Nuclear power presents significant environmental dangers, but the biggest constraints involve the addition of new reactor capacity and the supply of uranium. Peak production of uranium ore in the United States was in 1980. Mainly because the US was the world's largest producer, the peak of global production was at approximately the same date. [Energy Watch Group, Storm van Leeuwen] Statements that uranium ore is abundant are based on the falsehood that all forms of uranium ore are usable. In reality, only high-quality ore serves any purpose, whereas low-quality ore presents the unsolvable problem of negative net energy: the mining and milling of such ore requires more energy than is derived from the actual use of the ore in a reactor. The world's usable uranium ore will probably be finished by about 2030, and there is no evidence for the existence of large new deposits of rich ore. Claims of abundant uranium are generally made by industry spokespersons whose positions are far from neutral, who have in fact a vested interest in presenting nuclear energy as a viable option. [Storm van Leeuwen] One must also beware, of course, of the myth that “higher prices” will make low-grade resources of any sort feasible: when net energy is negative, even an infinitely higher price will not change the balance. For all practical purposes, the nuclear industry will come to an end in a matter of decades, not centuries.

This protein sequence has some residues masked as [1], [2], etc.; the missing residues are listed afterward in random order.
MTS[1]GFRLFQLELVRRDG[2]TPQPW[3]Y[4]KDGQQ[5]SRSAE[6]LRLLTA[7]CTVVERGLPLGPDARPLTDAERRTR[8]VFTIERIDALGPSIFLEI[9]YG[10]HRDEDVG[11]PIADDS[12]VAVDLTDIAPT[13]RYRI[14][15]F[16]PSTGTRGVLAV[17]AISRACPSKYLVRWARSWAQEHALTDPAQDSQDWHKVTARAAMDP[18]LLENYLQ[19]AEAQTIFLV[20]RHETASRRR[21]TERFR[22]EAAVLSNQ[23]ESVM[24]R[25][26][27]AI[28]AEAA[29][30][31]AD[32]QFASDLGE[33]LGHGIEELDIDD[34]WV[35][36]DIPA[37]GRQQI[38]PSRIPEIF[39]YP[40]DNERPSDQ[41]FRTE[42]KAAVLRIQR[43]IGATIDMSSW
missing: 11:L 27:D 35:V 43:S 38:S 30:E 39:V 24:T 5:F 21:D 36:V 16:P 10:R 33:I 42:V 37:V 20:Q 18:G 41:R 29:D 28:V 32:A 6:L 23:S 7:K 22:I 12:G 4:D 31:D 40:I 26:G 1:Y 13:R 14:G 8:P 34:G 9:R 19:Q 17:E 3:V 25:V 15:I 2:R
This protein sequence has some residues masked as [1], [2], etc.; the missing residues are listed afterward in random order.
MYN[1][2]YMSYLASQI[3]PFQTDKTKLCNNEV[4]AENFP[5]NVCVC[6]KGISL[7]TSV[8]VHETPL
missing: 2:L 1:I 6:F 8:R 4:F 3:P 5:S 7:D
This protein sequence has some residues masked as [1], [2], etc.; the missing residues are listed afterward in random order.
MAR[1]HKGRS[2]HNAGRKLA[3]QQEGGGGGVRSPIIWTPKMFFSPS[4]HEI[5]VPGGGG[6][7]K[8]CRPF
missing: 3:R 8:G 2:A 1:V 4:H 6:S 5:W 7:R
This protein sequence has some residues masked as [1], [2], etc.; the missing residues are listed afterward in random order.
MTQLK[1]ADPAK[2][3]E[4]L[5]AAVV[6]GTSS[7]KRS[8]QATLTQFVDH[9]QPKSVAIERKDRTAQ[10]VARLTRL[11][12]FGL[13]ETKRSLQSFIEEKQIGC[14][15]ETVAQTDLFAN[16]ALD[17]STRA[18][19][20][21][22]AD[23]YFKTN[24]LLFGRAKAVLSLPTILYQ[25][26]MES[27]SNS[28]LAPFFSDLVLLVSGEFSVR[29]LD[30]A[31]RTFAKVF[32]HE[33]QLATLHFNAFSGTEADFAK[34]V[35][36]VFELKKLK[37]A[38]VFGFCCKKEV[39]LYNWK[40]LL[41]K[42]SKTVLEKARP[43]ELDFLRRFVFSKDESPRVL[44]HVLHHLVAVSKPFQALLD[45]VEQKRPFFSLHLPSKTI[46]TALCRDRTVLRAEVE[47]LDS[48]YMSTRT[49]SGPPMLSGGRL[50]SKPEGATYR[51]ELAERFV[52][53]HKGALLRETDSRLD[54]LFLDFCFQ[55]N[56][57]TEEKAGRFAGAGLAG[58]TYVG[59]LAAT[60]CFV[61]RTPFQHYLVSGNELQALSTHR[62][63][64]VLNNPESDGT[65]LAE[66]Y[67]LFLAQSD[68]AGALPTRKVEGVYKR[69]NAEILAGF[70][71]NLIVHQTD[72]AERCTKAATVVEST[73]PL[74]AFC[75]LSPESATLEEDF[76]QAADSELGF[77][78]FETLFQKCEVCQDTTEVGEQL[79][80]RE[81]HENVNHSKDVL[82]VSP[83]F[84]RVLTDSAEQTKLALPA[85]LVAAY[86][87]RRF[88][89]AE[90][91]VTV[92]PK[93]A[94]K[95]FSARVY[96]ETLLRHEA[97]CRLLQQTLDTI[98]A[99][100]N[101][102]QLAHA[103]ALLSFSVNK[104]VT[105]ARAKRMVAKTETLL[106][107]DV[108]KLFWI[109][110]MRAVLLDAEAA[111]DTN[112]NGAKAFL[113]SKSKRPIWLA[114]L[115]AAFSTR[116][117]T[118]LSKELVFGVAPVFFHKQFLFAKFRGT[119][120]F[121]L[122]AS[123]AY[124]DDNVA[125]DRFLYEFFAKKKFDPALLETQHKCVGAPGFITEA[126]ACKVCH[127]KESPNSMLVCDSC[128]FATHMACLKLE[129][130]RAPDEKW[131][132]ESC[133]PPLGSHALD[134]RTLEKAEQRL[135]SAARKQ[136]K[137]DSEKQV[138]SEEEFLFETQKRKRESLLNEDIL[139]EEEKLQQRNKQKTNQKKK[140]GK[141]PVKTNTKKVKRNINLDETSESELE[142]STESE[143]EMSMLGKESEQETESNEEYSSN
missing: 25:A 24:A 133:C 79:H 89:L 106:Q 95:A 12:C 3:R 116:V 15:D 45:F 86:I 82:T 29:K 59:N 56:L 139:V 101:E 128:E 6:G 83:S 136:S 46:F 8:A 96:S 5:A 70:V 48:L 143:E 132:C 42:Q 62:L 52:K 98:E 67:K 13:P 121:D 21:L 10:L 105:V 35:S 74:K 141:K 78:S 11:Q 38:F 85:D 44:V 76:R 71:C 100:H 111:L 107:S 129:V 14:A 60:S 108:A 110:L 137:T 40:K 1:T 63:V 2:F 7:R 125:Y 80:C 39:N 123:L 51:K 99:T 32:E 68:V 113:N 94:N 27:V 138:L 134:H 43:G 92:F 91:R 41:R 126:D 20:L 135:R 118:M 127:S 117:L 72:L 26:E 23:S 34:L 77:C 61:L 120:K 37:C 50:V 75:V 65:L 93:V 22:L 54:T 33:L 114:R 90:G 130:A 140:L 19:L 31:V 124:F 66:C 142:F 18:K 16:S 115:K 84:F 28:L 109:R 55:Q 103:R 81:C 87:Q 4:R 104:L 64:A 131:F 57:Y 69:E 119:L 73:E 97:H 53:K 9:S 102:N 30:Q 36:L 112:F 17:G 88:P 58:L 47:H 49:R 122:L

The current favorite for alternative energy is solar power, but proponents must close their eyes to all questions of scale. The world's deserts have an area of 36 million km 2 , and the solar energy they receive annually is 300,000 EJ, which at a typical 11-percent electrical-conversion rate would result in 33,000 EJ. [Knies] As noted above, annual global energy consumption in 2005 was approximately 500 EJ. To meet the world's present energy needs by using solar power, then, we would need an array (or an equivalent number of smaller ones) with a size of 500/33,000 x 36 million km 2 , which is about 550,000 km 2 ? a machine the size of France. The production and maintenance of this array would require vast quantities of hydrocarbons, metals, and other materials ? a self-defeating process. Solar power will therefore do little to solve the world's energy problems.